Youth and Education were themes that kept on emerging over the course of the unit- I could not stop thinking about the fact that my privileged upbringing were the reason that I am able to learn and address these issues in my studies and my work, whereas the people who are experiencing them every day may never get the chance to have the opportunity to change their situation for themselves. Additionally, education isn't necessarily about gaining more opportunities, as people tend to see it. Education gives you the opportunity to be self-reflective, to understand yourself, your interests, and your potential, no matter what job you occupy in the future. Education allows you to find a passion that you choose that gives you a lens through which to view yourself, the world, and the rest of your experiences. It's hard to separate these goals of education: the educational system has set us up to believe that the ultimate goal of your schooling is to raise you out of poverty and get you the best job opportunities, and I don't know how to escape that, even personally. I think it's important to separate the skills you gain from education that lead you toward a specific future from the consciousness you gain from education that leads you toward awareness and achievement of your needs and rights.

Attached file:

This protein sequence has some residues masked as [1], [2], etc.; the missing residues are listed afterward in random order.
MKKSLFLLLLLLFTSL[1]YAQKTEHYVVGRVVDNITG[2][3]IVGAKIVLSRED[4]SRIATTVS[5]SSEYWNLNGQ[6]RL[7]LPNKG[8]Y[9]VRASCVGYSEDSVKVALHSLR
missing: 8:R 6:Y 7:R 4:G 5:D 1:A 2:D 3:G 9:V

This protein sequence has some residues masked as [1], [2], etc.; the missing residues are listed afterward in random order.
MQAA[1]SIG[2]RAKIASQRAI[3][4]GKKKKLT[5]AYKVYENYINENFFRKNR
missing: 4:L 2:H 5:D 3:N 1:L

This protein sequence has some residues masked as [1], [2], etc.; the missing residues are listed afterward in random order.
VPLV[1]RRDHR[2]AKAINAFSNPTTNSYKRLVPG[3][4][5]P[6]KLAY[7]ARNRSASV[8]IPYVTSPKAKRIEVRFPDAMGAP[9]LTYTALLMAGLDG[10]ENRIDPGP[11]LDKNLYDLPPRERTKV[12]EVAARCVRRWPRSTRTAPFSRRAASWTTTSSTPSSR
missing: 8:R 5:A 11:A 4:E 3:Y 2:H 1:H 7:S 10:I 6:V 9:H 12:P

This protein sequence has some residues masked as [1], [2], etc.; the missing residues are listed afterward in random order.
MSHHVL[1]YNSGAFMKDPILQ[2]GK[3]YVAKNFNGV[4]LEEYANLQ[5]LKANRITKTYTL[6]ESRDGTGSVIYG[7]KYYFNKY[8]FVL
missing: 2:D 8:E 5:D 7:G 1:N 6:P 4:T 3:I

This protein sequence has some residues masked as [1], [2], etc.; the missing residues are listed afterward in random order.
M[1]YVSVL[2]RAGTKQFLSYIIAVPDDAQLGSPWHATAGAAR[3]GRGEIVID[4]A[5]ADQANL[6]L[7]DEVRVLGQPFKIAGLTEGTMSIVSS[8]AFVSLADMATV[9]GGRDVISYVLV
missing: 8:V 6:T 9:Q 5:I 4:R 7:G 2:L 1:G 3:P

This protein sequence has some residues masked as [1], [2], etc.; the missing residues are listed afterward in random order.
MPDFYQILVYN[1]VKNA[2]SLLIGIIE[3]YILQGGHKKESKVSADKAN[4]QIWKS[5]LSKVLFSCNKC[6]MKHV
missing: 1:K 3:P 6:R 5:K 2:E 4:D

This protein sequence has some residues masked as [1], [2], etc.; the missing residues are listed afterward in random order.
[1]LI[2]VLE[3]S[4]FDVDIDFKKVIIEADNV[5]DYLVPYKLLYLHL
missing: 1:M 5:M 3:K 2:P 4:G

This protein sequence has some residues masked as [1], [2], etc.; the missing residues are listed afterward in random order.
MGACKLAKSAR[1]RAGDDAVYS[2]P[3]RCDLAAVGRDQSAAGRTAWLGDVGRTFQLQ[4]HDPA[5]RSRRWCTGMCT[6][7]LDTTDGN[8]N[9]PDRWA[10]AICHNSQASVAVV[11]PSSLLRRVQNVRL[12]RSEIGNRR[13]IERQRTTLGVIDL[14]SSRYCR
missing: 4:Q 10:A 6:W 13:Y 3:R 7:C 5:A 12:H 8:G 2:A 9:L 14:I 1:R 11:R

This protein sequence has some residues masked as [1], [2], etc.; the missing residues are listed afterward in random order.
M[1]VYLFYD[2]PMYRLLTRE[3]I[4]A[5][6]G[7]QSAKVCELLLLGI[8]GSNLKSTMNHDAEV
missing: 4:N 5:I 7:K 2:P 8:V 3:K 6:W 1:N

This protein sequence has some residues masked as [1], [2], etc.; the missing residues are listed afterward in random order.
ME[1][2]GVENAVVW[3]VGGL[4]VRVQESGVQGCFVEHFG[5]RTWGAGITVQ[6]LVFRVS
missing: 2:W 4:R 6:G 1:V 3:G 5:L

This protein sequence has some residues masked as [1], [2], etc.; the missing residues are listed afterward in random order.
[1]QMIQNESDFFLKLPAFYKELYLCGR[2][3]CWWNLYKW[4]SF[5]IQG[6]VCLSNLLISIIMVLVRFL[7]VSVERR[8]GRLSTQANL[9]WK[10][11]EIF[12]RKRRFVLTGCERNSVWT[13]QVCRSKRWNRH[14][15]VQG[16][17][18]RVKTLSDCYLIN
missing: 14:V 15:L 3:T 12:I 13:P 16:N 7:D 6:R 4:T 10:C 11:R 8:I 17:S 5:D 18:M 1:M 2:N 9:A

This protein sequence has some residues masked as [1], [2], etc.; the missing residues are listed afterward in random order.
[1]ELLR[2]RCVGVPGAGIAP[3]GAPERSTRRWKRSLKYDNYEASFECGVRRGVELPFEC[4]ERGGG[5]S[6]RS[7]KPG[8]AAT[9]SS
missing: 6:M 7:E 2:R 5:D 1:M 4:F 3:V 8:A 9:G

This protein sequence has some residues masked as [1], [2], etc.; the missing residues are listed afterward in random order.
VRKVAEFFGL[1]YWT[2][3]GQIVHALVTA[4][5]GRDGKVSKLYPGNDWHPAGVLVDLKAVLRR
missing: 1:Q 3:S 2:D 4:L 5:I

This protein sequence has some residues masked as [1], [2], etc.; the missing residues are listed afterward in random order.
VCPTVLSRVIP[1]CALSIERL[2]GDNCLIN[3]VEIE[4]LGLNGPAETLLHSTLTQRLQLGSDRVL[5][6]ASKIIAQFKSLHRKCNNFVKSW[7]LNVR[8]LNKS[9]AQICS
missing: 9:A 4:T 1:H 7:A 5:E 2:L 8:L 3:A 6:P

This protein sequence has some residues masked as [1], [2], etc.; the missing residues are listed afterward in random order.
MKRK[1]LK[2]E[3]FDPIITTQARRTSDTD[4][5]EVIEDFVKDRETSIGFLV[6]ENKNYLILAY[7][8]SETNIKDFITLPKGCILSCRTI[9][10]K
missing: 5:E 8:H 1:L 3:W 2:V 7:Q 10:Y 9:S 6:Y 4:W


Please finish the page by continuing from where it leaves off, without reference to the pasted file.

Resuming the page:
Sorry this is long, but the rest of this post is going to be the profile I wrote of two 13 boys who are currently working full time at the landfill and not attending school. Most children living at the landfill stop going to school in 6th grade, like many of their parents did when they were young. I know it's long, but I think it's important for you to see the different angles of this issue. We all had to do a profile, and as a child junkie, I of course didn't care nearly as much about the adult's views on living on the landfill as I did about the childrens.

13 and Employed: The Life of Children at the Landfill 

Oat and Not, 13, rest atop the "Trash Mountain" from a long morning scavenging 

Like most 13-year-olds I know, Warawut “Not” Jungwaq and Rittidet “Oat” Maochaisong have been to the mountains. They’ve climbed and conquered their peaks, and have found treasures as they’ve explored.